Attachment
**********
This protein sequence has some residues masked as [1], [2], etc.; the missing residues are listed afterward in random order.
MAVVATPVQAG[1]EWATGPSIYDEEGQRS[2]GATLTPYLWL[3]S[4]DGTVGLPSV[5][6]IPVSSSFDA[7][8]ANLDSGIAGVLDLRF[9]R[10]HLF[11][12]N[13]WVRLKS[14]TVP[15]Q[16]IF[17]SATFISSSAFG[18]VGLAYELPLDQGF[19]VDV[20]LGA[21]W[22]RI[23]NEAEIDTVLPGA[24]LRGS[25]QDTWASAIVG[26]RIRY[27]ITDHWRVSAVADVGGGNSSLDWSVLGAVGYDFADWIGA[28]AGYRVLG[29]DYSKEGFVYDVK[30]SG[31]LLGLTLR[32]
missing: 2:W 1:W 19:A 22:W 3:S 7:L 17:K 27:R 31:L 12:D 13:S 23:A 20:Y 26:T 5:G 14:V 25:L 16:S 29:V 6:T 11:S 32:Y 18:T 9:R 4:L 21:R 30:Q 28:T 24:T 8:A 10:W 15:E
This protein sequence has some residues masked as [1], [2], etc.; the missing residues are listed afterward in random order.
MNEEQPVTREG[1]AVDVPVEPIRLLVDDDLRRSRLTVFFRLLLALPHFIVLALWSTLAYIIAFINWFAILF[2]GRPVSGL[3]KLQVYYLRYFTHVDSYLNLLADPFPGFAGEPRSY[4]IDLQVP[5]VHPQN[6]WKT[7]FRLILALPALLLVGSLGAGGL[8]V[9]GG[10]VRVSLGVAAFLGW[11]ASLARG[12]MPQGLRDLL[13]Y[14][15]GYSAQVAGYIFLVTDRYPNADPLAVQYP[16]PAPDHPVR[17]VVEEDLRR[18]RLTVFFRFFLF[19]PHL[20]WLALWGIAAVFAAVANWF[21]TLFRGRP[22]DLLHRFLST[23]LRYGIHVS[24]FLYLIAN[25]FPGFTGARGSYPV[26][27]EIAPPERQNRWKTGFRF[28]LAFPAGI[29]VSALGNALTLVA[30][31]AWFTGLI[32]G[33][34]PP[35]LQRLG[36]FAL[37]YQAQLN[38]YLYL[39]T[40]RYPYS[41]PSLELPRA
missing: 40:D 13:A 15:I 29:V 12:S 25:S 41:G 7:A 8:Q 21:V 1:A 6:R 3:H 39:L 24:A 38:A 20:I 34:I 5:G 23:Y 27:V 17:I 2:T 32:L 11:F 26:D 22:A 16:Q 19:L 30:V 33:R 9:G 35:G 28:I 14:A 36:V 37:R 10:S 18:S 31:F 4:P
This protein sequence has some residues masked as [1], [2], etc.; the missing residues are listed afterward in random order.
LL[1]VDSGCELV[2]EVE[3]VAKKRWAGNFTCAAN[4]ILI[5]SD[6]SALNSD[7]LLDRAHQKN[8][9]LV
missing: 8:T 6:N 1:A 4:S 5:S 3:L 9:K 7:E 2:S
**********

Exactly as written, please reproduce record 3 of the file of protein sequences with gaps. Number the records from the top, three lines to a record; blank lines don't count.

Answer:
This protein sequence has some residues masked as [1], [2], etc.; the missing residues are listed afterward in random order.
LL[1]VDSGCELV[2]EVE[3]VAKKRWAGNFTCAAN[4]ILI[5]SD[6]SALNSD[7]LLDRAHQKN[8][9]LV
missing: 8:T 6:N 1:A 4:S 5:S 3:L 9:K 7:E 2:S